The Feldenkrais Method
with Ralph Strauch

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About Ralph Strauch

I practice the Feldenkrais Method in Pacific Palisades, California, a suburb of Los Angeles, and I write and teach about the importance of self-awareness in being fully human. Some of my teaching and writing can be found elsewhere in this website.

I was trained in the Feldenkrais Method by Moshe Feldenkrais, the originator of the Method, and have been in practice since 1983. My academic training was as a theoretical mathematician specializing in probability theory, with a Ph.D. in Statistics from the University of California at Berkeley. Before going into the Feldenkrais work, I was a senior mathematician at the Rand Corporation, where my research focused on defense policy, public policy analysis and decisionmaking, and military command and control. I've been exploring the bodymind relationship since the late 1960s, through T'ai Chi and other martial arts, meditation, the Feldenkrais Method, and other tools I developed myself.

I have written two books, THE REALITY ILLUSION: How you make the world you experience, and LOW-STRESS COMPUTING: Using awareness to avoid RSI. I have also written a number of articles relating to the role of awareness in being human. I am currently working on another book on COMPOSING EXPERIENCE, which will update the ideas I first explored in THE REALITY ILLUSION in light of my own growth and development since I wrote it.

That's the basics, so you can return to the Table of Contents if you've read enough, or read on to find out how I made the transition from mathematician to movement teacher

Some people are surprised to find a former mathematician teaching the Feldenkrais Method, and see the two vocations as very different. In some ways they are, but in other ways my Feldenkrais work is a natural extension of my career as a mathematician.

My mathematical training focused on decisionmaking with incomplete information in the face of uncertainty. It gave me a conceptual framework for way of thinking about these issues that carries over into my current vocation.

My research at Rand involved studying how government organizations structure their perceptions of the world and use those perceptions to make decisions and to act. That theme eventually became my major research interest. Some of the ideas about perception that later played a central role in THE REALITY ILLUSION first germinated as ideas about systems analysis and other aspects of bureaucratic decisionmaking.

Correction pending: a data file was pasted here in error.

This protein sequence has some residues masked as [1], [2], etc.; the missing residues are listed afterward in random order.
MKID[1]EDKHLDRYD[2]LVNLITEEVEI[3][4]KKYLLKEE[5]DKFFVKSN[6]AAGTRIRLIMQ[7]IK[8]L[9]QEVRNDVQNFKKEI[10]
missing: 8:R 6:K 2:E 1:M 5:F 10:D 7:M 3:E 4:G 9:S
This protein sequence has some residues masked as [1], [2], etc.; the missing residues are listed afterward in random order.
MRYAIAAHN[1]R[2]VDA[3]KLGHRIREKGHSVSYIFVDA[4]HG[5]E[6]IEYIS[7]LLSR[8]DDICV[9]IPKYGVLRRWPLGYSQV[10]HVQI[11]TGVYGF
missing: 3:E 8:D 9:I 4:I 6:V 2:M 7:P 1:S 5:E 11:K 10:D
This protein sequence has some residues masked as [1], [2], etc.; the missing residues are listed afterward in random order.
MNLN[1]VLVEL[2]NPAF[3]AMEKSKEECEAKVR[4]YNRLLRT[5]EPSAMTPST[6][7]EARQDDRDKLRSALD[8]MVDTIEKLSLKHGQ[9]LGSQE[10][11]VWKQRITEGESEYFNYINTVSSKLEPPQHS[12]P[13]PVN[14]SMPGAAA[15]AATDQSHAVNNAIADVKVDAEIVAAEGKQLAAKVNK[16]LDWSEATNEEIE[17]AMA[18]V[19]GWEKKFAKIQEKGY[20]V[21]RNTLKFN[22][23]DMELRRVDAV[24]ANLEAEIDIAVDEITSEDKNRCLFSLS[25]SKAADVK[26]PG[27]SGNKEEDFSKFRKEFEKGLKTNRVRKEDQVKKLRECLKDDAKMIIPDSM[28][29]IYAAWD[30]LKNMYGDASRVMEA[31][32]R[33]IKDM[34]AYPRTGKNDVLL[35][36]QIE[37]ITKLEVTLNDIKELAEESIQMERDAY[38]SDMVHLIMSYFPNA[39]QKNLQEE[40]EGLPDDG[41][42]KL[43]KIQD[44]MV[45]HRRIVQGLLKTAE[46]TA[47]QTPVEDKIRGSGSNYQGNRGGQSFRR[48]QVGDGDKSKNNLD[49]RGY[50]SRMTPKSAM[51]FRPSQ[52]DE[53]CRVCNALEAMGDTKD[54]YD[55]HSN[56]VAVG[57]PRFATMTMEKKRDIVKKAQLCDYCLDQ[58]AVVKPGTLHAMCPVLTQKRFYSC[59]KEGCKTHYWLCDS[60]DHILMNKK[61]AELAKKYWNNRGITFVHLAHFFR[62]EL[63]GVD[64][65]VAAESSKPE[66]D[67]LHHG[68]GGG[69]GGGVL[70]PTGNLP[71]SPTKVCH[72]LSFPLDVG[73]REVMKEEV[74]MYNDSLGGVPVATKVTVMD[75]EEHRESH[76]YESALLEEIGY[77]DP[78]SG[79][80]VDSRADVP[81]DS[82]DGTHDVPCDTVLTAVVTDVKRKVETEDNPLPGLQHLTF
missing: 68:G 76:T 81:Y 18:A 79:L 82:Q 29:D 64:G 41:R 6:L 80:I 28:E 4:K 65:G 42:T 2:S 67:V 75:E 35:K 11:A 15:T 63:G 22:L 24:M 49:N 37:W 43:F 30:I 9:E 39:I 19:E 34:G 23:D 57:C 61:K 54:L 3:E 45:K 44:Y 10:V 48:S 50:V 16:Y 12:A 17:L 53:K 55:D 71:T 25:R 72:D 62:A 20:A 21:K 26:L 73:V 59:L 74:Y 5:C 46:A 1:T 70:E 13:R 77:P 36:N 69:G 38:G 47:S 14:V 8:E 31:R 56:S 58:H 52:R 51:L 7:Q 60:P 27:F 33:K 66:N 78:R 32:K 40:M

In the late 1960s I became interested in the martial arts, initially as a way of keeping in shape and developing some self-defense skills. I moved from karate into judo and jujitsu, and eventually into T'ai Chi and Aikido. These "internal" arts ultimately depend more on awareness and on the control of perception than they do on strength/speed/skill in the conventional sense. They led me further -- into Taoist philosophy, meditation, the writings of Carlos Castaneda, and a fascination with the body/mind relationship. I developed a very personal form of martial arts practice, focusing on the understanding of physical interaction and conflict at very basic levels.

Eventually, I came to see that the core questions underlying my personal quest were the same questions I was asking in my work at Rand, simply applied to a different domain.

At Rand I explored these questions in the context of the perceptions and actions of bureaucratic organizations. My personal explorations concerned the same questions as they applied to my own life.

In 1976 I left Rand, and with my wife and kids, spent a year living in a motor home. We wandered around the western U.S. and Canada, living in National Park and Forest Service campgrounds. I thought a lot about these core questions, and wrote the first draft of THE REALITY ILLUSION. After a year we returned to Los Angeles and I supported myself with consulting work on command and control and other defense issues, for Rand and for other clients as well.

In 1980 Moshe Feldenkrais gave a workshop in Los Angeles. I had heard of him and his work sounded interesting, so I went to the workshop to see what he was about. He offered a set of tools to explore my core questions that was as good as any I'd found, and far better than most. He was starting a professional training several months later. He was in his late 70s, so this training would probably be his last. I signed up for the training with no intention of becoming a Feldenkrais Teacher; at the time I didn't even know what one was. I simply wanted to pick his brains and learn what he knew, to apply it in my own life.

The recession in the early 1980s dried up my defense consulting practice, so I had to decide whether I still enjoyed that work enough to invest the time and effort to keep it going. I didn't, and the Feldenkrais work seemed like a more natural and rewarding way to go. I've been doing it since.

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